François Xavier Hab was born on November 5, 1829 in Bassez Kontz, known today as Contz-les-Bains, a commune in Moselle, Grand Est, in north-eastern France. He joined the seminary of Metz and in 1853, was a candidate to join the MEP seminary. He was ordained a priest on May 17, 1856. Records show that on July 13 that same year, he was assigned to set sail for the Malay Peninsula, to carry out the mission work of the MEP in the region.
Upon his arrival in Penang, Hab settled into a house in Georgetown built on land donated by an English family, the Godfreys, to the Church of the Assumption. He was charged by the then vicar apostolic, Jean-Baptiste Boucho, to take charge of the growing Tamil migrant community in Penang. He began preaching at the nearby cemetery chapel to the local Tamil Catholics and catechumens (persons receiving instruction in preparation for baptism or confirmation). Eventually, Hab began to preach and evangelise in the neighbouring plantations both on the island of Penang and in Province Wellesley on the mainland, where a fair number of the Indian labour force resided.
While there are few details, Hab seemed to have accomplished a great many feats in growing the Indian Catholic community in his first decade as a missionary. This included establishing the St Francis Xavier Church in Georgetown, Penang, which was consecrated in 1867. At the time, the church catered specifically to the Tamil-speaking community. Today, however, it is a regular parish open to all Catholics. Furthermore, having built the church along with a parsonage and a boy’s school, Father Hab is also believed to have established the St Joseph’s Orphanage in Georgetown, Penang in 1865, which still stands today as St Joseph’s Home. In the early 1900s, the orphanage opened its doors to not just male Catholic orphans but to underprivileged boys and girls of varying religious and ethnic backgrounds.
His work led Hab to expand the Tamil Catholic community beyond Penang to the states of Perak and Kedah. However, due to his declining health, he was unable to travel back and forth between the island and mainland by himself, and he obtained the help of Father René Marie Michel Fée who arrived on the Malay Peninsula in 1879. Fée would eventually become Hab’s successor in continuing his mission of expanding the Indian Catholic community.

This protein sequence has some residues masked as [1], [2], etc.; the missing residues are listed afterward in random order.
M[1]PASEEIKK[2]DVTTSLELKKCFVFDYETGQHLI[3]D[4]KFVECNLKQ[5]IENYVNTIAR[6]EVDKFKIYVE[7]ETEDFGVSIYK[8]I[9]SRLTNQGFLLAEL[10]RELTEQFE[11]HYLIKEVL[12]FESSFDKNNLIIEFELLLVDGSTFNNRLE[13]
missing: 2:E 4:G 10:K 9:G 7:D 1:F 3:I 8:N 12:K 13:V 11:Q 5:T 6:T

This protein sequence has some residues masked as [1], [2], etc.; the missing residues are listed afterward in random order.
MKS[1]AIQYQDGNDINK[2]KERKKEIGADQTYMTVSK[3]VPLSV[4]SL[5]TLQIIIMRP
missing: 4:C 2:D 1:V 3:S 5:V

Not too long after Fée’s arrival, Hab’s illness required him to step back to rest and recover. The following mission report from 1880 in the MEP archives highlighted Hab’s role as the founder of the Indian Mission in Penang and also emphasised its continuing success under his protégé:
“The Indian Mission of Pinang continues to prosper under the leadership of a young Missionary whose zeal achieves the most consoling successes. Mr. Hab, forced by illness to abandon this post of which he was the founder, before leaving for the Hong Kong Sanatorium, had the consolation of seeing his work happily continued by his successor.”
Hab’s work did not stop there, however. Not too long after, he returned to assist Father Fée in bringing to fruition a dream they both seemed to share. That was the building of an “agricultural settlement” which would include a village church. The settlement would allow a Catholic Tamil community that would be entirely independent and segregated from outside influence, and fully immersed in the ideas and ways of the Catholic faith.
Hab gained approval for the idea from the third vicar apostolic, Bishop Edouard Gasnier. He then found a suitable piece of land in the northern part of Perak which was irrigated by water that flowed from the River Kurau and had soil that was ideal for rice cultivation. Father Hab then set out to the head office of the British authorities in Kuala Kangsar and was granted 200 acres of forest to carry out their plans. This land would eventually become the Indian community of Soosay Paleam. An MEP mission report from 1882 regarding Hab and Fee’s efforts showed that the venture became a success.
“Mr. Hab almost forgot the infirmities from which he suffered and had just realized one of the dreams of his life, the establishment of Indian colonies, entirely independent and Christian. He succeeded in grouping 25 families of neophytes and put this first Christian community under the patronage of Saint Joseph. The care that had to be given to this foundation and the lack of capable catechists somewhat hampered the work of conversions; the number of baptisms rises, however, to 32.”